The complex traits of his personality were already there. In the obstinacy of someone who fights for recognition that he doesn't have or in the ambition that moves him to include gospel choirs in a rap. And in tireless work, like when he rhymes to Coodie on the phone after a serious car accident or plans videos in the office while his jaw is repositioned. Also in a permanent frustration that only calms the intimate moments with his mother, Donda, the few in which he seems really happy.
The Act II: Determination ends with the landslide triumph of his 2004 debut, The College Dropoutwhile the last part, awakeningis dedicated to his progressive loss of contact with reality, his mental problems (he is diagnosed with Bipolar disorder), his flirtation with politics and his continuous clashes with other artists. One of them with the film crew himself, with whom he lost contact for years, until 2016. Curiously, the documentary begins there, with Ye about to publish one of his incendiary tweets.
How could it be otherwise, the premiere has also been bumpy. After the screening of the first part at the Sundance Film Festival, Coodie was alarmed by a comment from Ye about his final word regarding the montage. And just a few days ago he surprised again with an alleged request that Drake, with whom he has had a lot of tension in recent years, take over the narration.
Logical reluctance considering the recent history of the artist, who already paralyzed this same project a few years ago, around the release of his album The Life of Pablo in 2016, after suffering a great personal crisis. It seems that the waters have returned to their course and jeen-yuhs: A Kanye Trilogyafter a joint appearance of Ye and Coodie to show the deal, it will be able to have a long life on Netflix.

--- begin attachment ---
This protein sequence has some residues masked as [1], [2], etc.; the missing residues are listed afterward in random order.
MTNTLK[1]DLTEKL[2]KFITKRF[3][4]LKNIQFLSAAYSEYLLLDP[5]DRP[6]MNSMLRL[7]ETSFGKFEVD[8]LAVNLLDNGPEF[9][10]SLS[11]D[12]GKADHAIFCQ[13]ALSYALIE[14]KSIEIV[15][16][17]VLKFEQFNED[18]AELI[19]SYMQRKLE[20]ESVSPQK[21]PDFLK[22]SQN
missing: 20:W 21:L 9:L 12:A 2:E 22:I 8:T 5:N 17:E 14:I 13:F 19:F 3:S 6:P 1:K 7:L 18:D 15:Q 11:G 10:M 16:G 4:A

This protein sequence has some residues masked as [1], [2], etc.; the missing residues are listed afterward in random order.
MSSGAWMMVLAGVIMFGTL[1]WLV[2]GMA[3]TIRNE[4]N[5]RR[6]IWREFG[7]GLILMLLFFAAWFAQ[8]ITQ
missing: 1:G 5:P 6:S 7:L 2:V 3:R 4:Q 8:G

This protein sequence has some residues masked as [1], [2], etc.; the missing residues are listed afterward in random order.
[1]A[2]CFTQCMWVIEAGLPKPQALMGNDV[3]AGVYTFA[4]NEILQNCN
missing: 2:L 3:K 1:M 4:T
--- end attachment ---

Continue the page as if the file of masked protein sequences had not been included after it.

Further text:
On a personal level Ye is unfortunately still topical. He seems hell-bent on boycotting at all costs the relationship between Kim Kardashian and actor Pete Davidson, to the extent that his ex-partner fears some kind of physical altercation. While pray to god for a family reconciliation, has decided rule out to his old friend and collaborator Kid Cudi for future releases.
Nonsense aside, like demanding an apology from billie eilish, it seems that musically his talent is on track. A few days ago he published one of his latest production signatures, the fantastic Diet Coke of Pusha T, in which video also appears. This collaboration with one of the mixtape pioneers as half of the Clipse duo will not have been to the liking of the arch enemy of Pusha T, Drake, who seemed to have made amends with Ye after performing together at the benefit concert Free Larry Hoover.
The most important date, however, is Tuesday, February 22. That day (2-2-22) should theoretically be published donda 2continuation of mammoth album which he dedicated last year to his late mother. If there are no usual maneuvers in it such as launch parties frustrated or progressive delaysmay serve to reconcile him to a scene that, despite its continual eccentricities, still owes a great deal to his sound innovations.